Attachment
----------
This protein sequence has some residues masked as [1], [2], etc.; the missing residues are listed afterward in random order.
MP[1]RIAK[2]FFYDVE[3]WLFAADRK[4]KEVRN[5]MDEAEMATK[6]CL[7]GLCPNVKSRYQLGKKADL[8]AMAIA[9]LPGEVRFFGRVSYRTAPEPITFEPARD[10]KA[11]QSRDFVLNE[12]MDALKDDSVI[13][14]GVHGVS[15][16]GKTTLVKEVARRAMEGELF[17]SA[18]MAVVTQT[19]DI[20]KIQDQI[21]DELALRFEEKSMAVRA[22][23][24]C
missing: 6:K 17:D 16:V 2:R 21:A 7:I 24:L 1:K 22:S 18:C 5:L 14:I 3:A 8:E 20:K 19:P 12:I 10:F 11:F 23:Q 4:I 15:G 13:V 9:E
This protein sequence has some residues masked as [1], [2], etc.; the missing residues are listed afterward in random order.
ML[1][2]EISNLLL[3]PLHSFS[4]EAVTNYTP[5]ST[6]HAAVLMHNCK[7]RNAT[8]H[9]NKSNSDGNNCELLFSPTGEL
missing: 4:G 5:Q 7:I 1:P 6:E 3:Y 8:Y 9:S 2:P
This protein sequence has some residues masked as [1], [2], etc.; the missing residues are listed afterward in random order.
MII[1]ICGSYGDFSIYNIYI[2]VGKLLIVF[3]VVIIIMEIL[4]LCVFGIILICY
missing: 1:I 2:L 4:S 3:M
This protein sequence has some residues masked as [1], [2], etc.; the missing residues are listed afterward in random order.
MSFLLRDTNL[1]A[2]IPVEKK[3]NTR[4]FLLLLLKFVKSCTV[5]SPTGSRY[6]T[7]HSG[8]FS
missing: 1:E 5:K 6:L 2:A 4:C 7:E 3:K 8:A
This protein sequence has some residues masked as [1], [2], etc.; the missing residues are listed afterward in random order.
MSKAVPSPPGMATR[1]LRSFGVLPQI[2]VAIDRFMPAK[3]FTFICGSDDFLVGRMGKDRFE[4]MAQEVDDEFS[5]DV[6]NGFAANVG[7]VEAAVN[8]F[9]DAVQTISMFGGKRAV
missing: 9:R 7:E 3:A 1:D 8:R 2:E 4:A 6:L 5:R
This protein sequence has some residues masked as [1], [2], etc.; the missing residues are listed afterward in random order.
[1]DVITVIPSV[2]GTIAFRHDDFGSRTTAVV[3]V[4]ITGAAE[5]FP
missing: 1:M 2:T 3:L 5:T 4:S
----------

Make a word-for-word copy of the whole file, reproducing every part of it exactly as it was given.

This protein sequence has some residues masked as [1], [2], etc.; the missing residues are listed afterward in random order.
MP[1]RIAK[2]FFYDVE[3]WLFAADRK[4]KEVRN[5]MDEAEMATK[6]CL[7]GLCPNVKSRYQLGKKADL[8]AMAIA[9]LPGEVRFFGRVSYRTAPEPITFEPARD[10]KA[11]QSRDFVLNE[12]MDALKDDSVI[13][14]GVHGVS[15][16]GKTTLVKEVARRAMEGELF[17]SA[18]MAVVTQT[19]DI[20]KIQDQI[21]DELALRFEEKSMAVRA[22][23][24]C
missing: 6:K 17:D 16:V 2:R 21:A 7:I 24:L 1:K 22:S 18:C 5:L 14:I 3:A 8:E 20:K 19:P 12:I 10:F 11:F 23:Q 4:I 15:G 13:V 9:E
This protein sequence has some residues masked as [1], [2], etc.; the missing residues are listed afterward in random order.
ML[1][2]EISNLLL[3]PLHSFS[4]EAVTNYTP[5]ST[6]HAAVLMHNCK[7]RNAT[8]H[9]NKSNSDGNNCELLFSPTGEL
missing: 4:G 5:Q 7:I 1:P 6:E 3:Y 8:Y 9:S 2:P
This protein sequence has some residues masked as [1], [2], etc.; the missing residues are listed afterward in random order.
MII[1]ICGSYGDFSIYNIYI[2]VGKLLIVF[3]VVIIIMEIL[4]LCVFGIILICY
missing: 1:I 2:L 4:S 3:M
This protein sequence has some residues masked as [1], [2], etc.; the missing residues are listed afterward in random order.
MSFLLRDTNL[1]A[2]IPVEKK[3]NTR[4]FLLLLLKFVKSCTV[5]SPTGSRY[6]T[7]HSG[8]FS
missing: 1:E 5:K 6:L 2:A 4:C 7:E 3:K 8:A
This protein sequence has some residues masked as [1], [2], etc.; the missing residues are listed afterward in random order.
MSKAVPSPPGMATR[1]LRSFGVLPQI[2]VAIDRFMPAK[3]FTFICGSDDFLVGRMGKDRFE[4]MAQEVDDEFS[5]DV[6]NGFAANVG[7]VEAAVN[8]F[9]DAVQTISMFGGKRAV
missing: 9:R 7:E 3:A 1:D 8:R 2:E 4:A 6:L 5:R
This protein sequence has some residues masked as [1], [2], etc.; the missing residues are listed afterward in random order.
[1]DVITVIPSV[2]GTIAFRHDDFGSRTTAVV[3]V[4]ITGAAE[5]FP
missing: 1:M 2:T 3:L 5:T 4:S